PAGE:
Before I share the latest, I have to confess that sometimes I worry about flagging a criminal as a "dumb crook." I picture them in the pen, reading one of my articles, getting their feelings hurt and then spending the next several months or years, weight-lifting to a Rocky montage, and then tracking me down, all so they can give me what they see as a well-deserved knuckle sandwich.
But I have to think that even the two crooks in our first story who were recently caught in Somerset, Pennsylvania, for robbery, would agree with me on this. As crimes go, they really botched this one up.
Time for confession
Ian Koval and Woodrow Engle, both 27, allegedly burglarized a church and were caught by police.
Their heist didn't go too well, though. They used a pry bar to get into the church, and then they broke into a safe and stole a credit card. But then they somehow accidentally locked themselves inside the church's office.
Fortunately, one of them was able to pick the lock. Then, according to The Tribune-Democrat, the paper for Somerset, one of the men used their credit card to jimmy the door open, and then they escaped.
That might have been that, but the man who used his credit card to pick the lock left it in the office.
Police, once they arrived on the scene, found it and obviously then instantly knew the man's name and were able to find the burglars fairly swiftly. They had used the stolen credit card to get $900 in cash, and then they bought some drugs, and I'm not talking cough syrup.
As of the time of this writing, they are in jail. Hopefully not reading this.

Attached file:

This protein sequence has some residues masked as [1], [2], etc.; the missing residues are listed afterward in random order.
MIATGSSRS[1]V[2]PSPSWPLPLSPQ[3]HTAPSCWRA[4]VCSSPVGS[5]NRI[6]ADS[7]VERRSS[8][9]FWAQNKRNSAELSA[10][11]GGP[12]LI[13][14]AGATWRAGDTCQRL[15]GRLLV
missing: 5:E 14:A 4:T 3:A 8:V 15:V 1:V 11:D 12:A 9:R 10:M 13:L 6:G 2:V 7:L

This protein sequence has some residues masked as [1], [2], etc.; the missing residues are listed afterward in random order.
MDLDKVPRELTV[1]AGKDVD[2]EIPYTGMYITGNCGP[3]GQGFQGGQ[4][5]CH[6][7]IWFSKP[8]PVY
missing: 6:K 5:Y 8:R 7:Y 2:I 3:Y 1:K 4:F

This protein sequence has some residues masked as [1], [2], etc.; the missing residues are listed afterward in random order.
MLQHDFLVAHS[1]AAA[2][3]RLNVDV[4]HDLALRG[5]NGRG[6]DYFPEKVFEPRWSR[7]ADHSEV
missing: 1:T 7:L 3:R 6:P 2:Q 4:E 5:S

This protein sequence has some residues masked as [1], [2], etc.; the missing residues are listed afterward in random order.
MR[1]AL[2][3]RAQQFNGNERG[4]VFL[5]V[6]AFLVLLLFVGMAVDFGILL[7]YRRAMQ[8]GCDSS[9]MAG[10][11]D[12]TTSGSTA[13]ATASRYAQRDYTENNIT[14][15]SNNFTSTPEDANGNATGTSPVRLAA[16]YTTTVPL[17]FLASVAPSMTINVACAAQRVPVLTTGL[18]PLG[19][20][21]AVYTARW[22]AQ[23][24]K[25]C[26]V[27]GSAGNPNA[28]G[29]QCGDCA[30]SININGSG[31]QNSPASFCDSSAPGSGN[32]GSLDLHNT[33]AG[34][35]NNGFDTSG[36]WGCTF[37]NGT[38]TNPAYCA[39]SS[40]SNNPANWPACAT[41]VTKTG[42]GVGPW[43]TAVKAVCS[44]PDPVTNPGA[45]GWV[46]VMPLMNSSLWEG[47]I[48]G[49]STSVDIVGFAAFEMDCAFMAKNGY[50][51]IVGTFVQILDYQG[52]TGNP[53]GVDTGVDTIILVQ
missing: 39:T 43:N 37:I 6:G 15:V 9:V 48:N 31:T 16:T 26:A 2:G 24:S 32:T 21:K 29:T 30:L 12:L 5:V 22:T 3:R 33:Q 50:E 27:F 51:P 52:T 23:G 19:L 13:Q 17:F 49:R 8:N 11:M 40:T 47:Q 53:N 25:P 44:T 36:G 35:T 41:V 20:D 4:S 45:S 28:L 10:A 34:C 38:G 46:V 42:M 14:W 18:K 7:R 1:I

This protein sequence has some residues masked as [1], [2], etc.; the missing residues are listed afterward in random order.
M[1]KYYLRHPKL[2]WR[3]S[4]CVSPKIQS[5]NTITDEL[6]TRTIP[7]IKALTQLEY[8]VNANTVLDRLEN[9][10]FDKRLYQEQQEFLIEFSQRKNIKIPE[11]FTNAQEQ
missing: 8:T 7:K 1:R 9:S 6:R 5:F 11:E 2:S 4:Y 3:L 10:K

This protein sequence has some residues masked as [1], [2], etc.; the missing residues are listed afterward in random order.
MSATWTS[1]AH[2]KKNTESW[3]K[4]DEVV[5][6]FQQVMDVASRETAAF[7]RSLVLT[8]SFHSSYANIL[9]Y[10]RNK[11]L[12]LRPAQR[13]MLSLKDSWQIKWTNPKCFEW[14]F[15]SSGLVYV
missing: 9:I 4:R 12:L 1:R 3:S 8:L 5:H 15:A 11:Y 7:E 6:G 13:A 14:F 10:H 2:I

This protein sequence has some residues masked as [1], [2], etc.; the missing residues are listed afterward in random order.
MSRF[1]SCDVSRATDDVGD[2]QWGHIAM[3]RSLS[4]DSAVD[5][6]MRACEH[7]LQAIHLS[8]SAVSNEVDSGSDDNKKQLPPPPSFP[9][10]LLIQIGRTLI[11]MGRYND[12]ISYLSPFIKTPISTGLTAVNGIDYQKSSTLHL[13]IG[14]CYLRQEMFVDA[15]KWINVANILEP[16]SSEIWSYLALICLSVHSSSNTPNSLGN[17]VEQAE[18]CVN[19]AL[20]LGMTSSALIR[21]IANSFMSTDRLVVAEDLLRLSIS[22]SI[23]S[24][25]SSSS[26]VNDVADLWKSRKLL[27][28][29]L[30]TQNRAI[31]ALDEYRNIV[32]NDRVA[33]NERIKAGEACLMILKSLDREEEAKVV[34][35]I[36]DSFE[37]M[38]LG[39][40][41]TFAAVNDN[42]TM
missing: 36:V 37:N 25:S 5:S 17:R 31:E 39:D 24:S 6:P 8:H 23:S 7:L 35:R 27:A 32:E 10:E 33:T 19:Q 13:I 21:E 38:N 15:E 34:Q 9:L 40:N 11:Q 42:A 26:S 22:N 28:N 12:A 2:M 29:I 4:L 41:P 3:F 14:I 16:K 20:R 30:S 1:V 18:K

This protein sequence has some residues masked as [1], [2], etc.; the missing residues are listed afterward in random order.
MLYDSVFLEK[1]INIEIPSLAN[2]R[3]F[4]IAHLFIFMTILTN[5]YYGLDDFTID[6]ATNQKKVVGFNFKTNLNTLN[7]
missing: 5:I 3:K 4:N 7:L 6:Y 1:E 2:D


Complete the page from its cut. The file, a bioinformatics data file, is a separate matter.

If I had a dollar for every time this has happened…
Authorities were looking for a woman in a surveillance video who recently stole an elderly woman's credit cards and ID and went shopping at Target. They weren't having much luck until they realized they weren't looking for a woman at all. They were actually looking at a 29-year-old Florida man, Meko Hartfield, who apparently is no stranger to dressing as a woman. Authorities believe that Hartfield has previously dressed as a nurse in order to steal from elderly residents of assisted-living communities.
Now, of course, maybe Hartfield enjoys dressing up as a woman, but assuming that isn't the case, then clearly this is a guy committed to his work, which might be something to be admired, although I have a feeling the judge won't see it that way.
Too good to be true
In Strongsville, Ohio, the Patch.com website reports that a man called police October 12 about a phone solicitor. He said that a credit card company has called him five times, trying to reduce his interest rate, and according to Patch.com, police basically gave him the brush-off because, well, telemarketing isn't a crime.
I think the police were a little short-sighted because the man probably was talking to a scammer and not an actual credit card company. Credit card issuers, if they want to lower a cardholder's interest rate, will do that on their own then notify you by mail. Anyone calling to gain access to your credit card accounts is more than likely up to no good.
In a situation where you suspect a phone scam, ask for a phone number with which you can call them back. Then call the company back using the toll-free number provided on the back of your card or from their website. You'll be able to quickly verify with a representative if the call was legitimate.